||Students and others benefit from First Horizon support
Working Mother magazine recently lauded First Horizon National Corporation for providing "college scholarships of up to $20,000 … when it's time for employees' children to leave the nest."
The publication was describing "what we love" about the financial services business. First Horizon has made Working Mother's "Top 100" companies list for 16 consecutive years. Based in Memphis, the corporation has a strong presence in Knoxville through its First Tennessee network of banks.
First Horizon also has a strong presence in providing scholarship and other support to Pellissippi State. The company has donated to the College, through the Pellissippi State Foundation, in numerous ways since the mid-1990s.
The First Tennessee Foundation has supported annual events such as the Hot Air Balloon Festival and the Swing Big for Students Golf Tournament, both of which generate money for student scholarships. When the Foundation conducted campaigns to raise funds for the Magnolia Avenue and Blount County campuses, again First Horizon provided support.
But it is the endowed scholarships that bring the many letters of gratitude directly from students to the desk of Pam Fansler, East Market president of First Tennessee.
"I've met scholarship recipients, I receive phone calls from them, and I get letters," said Fansler. "We get such nice notes from students, and so many of them say that without the scholarship, they would not have the opportunity to attend college."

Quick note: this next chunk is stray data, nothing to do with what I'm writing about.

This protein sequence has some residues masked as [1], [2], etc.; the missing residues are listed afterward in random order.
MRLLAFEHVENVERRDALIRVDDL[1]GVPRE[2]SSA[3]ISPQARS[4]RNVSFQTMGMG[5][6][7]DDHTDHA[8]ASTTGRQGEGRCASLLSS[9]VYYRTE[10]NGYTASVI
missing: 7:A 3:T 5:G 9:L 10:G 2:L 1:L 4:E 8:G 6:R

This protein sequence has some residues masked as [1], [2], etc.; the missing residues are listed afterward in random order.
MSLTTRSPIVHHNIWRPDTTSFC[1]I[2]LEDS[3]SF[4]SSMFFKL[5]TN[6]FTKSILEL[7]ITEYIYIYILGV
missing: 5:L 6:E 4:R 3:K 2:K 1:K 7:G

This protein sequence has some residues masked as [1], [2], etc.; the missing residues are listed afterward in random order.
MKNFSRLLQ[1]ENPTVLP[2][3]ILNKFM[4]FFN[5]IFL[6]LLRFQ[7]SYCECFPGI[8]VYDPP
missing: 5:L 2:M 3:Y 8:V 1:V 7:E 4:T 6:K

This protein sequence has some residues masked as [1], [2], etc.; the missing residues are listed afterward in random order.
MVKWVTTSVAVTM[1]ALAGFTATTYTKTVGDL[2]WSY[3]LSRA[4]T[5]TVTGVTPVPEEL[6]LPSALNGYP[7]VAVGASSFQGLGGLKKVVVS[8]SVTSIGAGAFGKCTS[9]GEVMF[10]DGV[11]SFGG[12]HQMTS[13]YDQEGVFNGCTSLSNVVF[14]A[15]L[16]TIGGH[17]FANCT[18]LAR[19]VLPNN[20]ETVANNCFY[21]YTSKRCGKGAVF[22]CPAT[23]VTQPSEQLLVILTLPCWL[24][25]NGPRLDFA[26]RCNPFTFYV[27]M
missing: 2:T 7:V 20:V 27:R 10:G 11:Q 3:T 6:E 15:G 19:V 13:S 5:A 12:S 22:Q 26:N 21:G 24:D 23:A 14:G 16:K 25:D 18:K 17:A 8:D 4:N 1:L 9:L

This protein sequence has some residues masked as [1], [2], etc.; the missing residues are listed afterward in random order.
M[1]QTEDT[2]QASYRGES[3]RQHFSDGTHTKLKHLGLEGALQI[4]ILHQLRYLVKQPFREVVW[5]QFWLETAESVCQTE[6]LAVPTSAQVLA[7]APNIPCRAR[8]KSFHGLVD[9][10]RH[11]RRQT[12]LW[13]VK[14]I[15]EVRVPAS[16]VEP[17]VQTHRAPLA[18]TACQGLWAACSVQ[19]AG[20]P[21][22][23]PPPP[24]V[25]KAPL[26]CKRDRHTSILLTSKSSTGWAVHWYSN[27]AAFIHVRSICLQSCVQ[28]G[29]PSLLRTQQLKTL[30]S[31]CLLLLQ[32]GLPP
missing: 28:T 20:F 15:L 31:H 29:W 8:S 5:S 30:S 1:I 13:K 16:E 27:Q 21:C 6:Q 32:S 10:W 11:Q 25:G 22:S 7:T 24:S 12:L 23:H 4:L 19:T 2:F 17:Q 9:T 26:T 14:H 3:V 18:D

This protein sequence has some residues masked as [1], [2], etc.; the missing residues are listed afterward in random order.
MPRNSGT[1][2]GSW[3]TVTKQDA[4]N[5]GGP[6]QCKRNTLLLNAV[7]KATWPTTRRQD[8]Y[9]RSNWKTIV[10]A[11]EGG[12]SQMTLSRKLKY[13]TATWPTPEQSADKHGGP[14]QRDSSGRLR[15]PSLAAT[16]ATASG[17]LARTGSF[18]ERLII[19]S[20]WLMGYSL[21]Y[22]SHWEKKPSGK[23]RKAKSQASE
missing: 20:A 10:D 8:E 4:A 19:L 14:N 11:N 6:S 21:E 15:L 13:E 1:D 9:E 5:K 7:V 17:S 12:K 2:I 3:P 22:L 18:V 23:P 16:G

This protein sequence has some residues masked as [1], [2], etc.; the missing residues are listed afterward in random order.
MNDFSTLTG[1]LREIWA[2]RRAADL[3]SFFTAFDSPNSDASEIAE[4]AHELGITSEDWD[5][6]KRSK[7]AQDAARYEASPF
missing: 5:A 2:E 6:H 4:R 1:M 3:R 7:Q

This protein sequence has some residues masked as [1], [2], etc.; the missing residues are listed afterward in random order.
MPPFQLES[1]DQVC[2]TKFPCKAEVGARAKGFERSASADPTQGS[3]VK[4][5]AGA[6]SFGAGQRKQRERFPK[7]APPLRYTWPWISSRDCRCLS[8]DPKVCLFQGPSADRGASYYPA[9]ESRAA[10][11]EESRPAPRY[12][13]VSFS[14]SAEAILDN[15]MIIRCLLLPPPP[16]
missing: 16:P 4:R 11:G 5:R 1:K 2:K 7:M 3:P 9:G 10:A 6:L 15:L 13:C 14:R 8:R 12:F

From a letter by a fall 2010 incoming freshman enrolled at the new Blount County Campus: "Attending college gives me the opportunity to obtain jobs that I will personally enjoy and that will give higher pay."
From a thank-you letter by another 2010 scholarship recipient: "Returning to college is a big step towards my future, and this scholarship helps provide the means for that step and I appreciate it so much."
But the First Horizon–Pellissippi State alliance benefits more than only college students. It also has a direct impact on small businesses in the region.
The area Tennessee Small Business Development Center, which is administered by Pellissippi State, was the recipient of a recent $5,000 contribution through the Pellissippi State Foundation from First Tennessee Bank. TSBDC provides counseling and training to small-business managers and owners and those interested in starting a small business.
According to Larry Rossini, director of the Knoxville TSBDC, the gift is being used to purchase computer supplies, equipment and software, as well as publications and books.
"Without these generous funds from First Tennessee Bank," said Rossini, "we could not provide the quality service we offer to the small-business community."
As executive director of the Pellissippi State Foundation, Peggy Wilson, who is also vice president of College Advancement for the College, especially appreciates the long-term generosity of the banking network.
"First Tennessee exemplifies the ideal of a business giving back to the community," she said. "They recognize the impact that educational opportunities have for the entire family, not just for the student who earns a scholarship."
Likewise, First Tennessee's Fansler thinks highly of Pellissippi State.
"Dr. Edwards, the faculty and staff, all do an exceptional job educating students in a very challenging environment right now," she said.
"We're really proud to be associated with Pellissippi State, and they're a lot like we are with our employees. The people at Pellissippi State come to work every day with one thing in mind: the success of students."
For information about making a donation to Pellissippi State, visit the Foundation's Web site, www.pstcc.edu/foundation, or call the Foundation Office, 694-6529.
"Inside Pellissippi" is a bi-monthly electronic publication produced by the Marketing and Communications Office for the faculty and staff of
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